The DCR feature is available in the Movie and Game preset modes within the 'Display Settings' menu section. It has a simple setting for off and on, and is labelled as "Dynamic Contrast". The Movie preset mode is actually only available when using the HDMI input on the screen, so as we are testing over DisplayPort here, we will just measure the DCR in the 'game' preset mode.

 

Dynamic Contrast

Specified DCR Range

2 Million:1

Available in Presets

Game, Movie

Setting Identification / Menu option

Dynamic Contrast

Settings

Off / On

Measured Results

Game

Default Static Contrast Ratio

723:1

Max luminance (cd/m2)

348.23

Min Black Point (cd/m2)

0.17

Max Dynamic Contrast Ratio

2048:1

Useable DCR in practice

Yes

Backlight turned off for 100% black

Yes

We tested the DCR feature in the game preset mode which gave us a static contrast ratio similar to that which we'd measured in the standard default preset mode (723:1), albeit slightly lower. When switching between an almost all-white and almost all-black screen you could spot the brightness changing to the naked eye, and you can also watch the energy meter in the OSD menu go up and down as well which confirms the brightness is being altered. The transitions were quite slow overall but quite smooth. It took around 30 seconds to increase from the lowest setting (almost all-black screen) to the highest setting (almost all-white) so it's questionable how much this would be regulated during normal day to day use, in movies and games where content is changing regularly. Nevertheless the backlight was able to be controlled up to a maximum luminance of 348 cd/m2, and a minimum black depth of 0.17 cd/m2, giving us a useable DCR of 2048:1. This wasn't bad and at least it did something on this model.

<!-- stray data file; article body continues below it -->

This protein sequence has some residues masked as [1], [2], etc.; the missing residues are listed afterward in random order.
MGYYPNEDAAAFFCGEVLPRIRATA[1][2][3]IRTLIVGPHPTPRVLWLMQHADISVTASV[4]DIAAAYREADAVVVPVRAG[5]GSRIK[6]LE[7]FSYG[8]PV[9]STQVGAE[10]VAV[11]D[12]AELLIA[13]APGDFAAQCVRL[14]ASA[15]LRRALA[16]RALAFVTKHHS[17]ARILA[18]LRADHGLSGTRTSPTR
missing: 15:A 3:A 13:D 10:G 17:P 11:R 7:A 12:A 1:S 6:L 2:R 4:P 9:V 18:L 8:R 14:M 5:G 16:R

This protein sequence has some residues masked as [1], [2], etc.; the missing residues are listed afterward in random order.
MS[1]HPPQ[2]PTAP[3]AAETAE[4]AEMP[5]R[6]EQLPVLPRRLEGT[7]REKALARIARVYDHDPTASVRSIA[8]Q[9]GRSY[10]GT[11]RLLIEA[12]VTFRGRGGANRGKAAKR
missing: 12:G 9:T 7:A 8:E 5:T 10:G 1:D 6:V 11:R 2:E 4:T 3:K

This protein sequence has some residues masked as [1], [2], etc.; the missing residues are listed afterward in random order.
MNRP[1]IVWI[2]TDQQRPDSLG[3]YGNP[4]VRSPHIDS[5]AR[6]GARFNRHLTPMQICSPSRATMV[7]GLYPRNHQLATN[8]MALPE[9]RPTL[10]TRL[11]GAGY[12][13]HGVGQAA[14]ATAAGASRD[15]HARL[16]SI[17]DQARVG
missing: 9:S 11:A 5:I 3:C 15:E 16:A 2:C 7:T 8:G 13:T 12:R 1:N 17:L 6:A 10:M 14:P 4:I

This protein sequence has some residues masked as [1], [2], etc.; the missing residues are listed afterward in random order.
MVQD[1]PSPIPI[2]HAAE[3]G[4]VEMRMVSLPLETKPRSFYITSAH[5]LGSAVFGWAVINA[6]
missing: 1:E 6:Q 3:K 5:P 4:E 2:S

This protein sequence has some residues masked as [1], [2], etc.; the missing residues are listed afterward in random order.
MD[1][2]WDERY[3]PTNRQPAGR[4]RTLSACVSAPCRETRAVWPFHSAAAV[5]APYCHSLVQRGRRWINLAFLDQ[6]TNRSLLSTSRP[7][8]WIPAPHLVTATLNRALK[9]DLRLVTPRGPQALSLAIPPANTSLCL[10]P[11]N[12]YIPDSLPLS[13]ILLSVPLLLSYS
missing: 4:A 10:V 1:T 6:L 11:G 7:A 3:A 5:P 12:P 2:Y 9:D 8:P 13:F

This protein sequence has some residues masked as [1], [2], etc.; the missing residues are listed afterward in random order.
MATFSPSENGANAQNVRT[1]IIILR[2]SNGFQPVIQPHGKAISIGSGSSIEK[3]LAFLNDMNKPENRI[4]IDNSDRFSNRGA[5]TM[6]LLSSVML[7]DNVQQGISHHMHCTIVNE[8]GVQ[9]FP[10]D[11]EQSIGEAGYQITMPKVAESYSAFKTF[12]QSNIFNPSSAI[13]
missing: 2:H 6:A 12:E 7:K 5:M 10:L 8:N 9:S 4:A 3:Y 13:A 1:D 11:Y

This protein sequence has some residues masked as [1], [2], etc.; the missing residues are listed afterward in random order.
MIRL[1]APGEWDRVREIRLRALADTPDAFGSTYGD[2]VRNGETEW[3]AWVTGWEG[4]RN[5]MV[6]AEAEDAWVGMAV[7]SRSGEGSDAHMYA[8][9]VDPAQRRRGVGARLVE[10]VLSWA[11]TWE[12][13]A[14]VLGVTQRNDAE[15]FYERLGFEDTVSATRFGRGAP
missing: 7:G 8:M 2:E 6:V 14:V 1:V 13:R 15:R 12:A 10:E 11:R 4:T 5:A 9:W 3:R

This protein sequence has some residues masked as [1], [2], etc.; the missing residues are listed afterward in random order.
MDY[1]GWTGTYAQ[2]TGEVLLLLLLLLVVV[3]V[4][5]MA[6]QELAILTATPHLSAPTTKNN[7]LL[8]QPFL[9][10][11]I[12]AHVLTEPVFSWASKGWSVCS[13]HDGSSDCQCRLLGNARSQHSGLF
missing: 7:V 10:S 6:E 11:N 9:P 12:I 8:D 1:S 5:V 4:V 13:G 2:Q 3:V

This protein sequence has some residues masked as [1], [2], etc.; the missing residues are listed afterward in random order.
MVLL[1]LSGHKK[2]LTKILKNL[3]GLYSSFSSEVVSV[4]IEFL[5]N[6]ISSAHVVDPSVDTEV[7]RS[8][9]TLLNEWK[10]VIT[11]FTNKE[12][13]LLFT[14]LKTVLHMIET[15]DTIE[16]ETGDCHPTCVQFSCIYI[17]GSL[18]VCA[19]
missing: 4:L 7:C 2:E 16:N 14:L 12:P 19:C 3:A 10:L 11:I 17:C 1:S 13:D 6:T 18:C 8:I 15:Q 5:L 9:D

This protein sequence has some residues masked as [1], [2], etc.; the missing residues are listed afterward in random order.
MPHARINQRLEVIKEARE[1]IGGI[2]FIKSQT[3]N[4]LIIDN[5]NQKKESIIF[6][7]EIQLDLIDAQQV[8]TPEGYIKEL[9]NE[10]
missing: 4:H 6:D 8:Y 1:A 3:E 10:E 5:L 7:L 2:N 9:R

This was of course nowhere near the adverted 2 million:1 figure. If you switch to a complete 100% black image, the backlight actually switches off after ~8 seconds. Given that you're unlikely to ever get a 100% black image in practice, especially continuously for 8 seconds or more, this feature seems pointless and is more of a marketing number than anything else. The high 2 million:1 spec is achieved in the lab when the backlight is turned off, but in day to day use you're never going to be able to use it.

 


Viewing Angles


Above: Viewing angles shown from front and side, and  from above and below. Click for larger image

Viewing angles of the UP3214Q were very good as you would expect from an IPS-type panel. Horizontally there was very little colour tone shift until very wide angles. A slight darkening of the image occurred horizontally from very wide angles but actually we felt the stability of the image was a little better than some IPS panels we've seen in recent times. Viewing angles were very good vertically as well, with contrast shifts perhaps slightly more noticeable. The screen offered the wide viewing angles of IPS-type panel technology and was free from the restrictive fields of view of TN Film panels, especially in the vertical plane. It was also free of the off-centre contrast shift you see from VA panels and a lot of the quite obvious gamma and colour tone shift you see from some of the modern AMVA and PVA offerings.


Above: View of an all black screen from the side. Click for larger version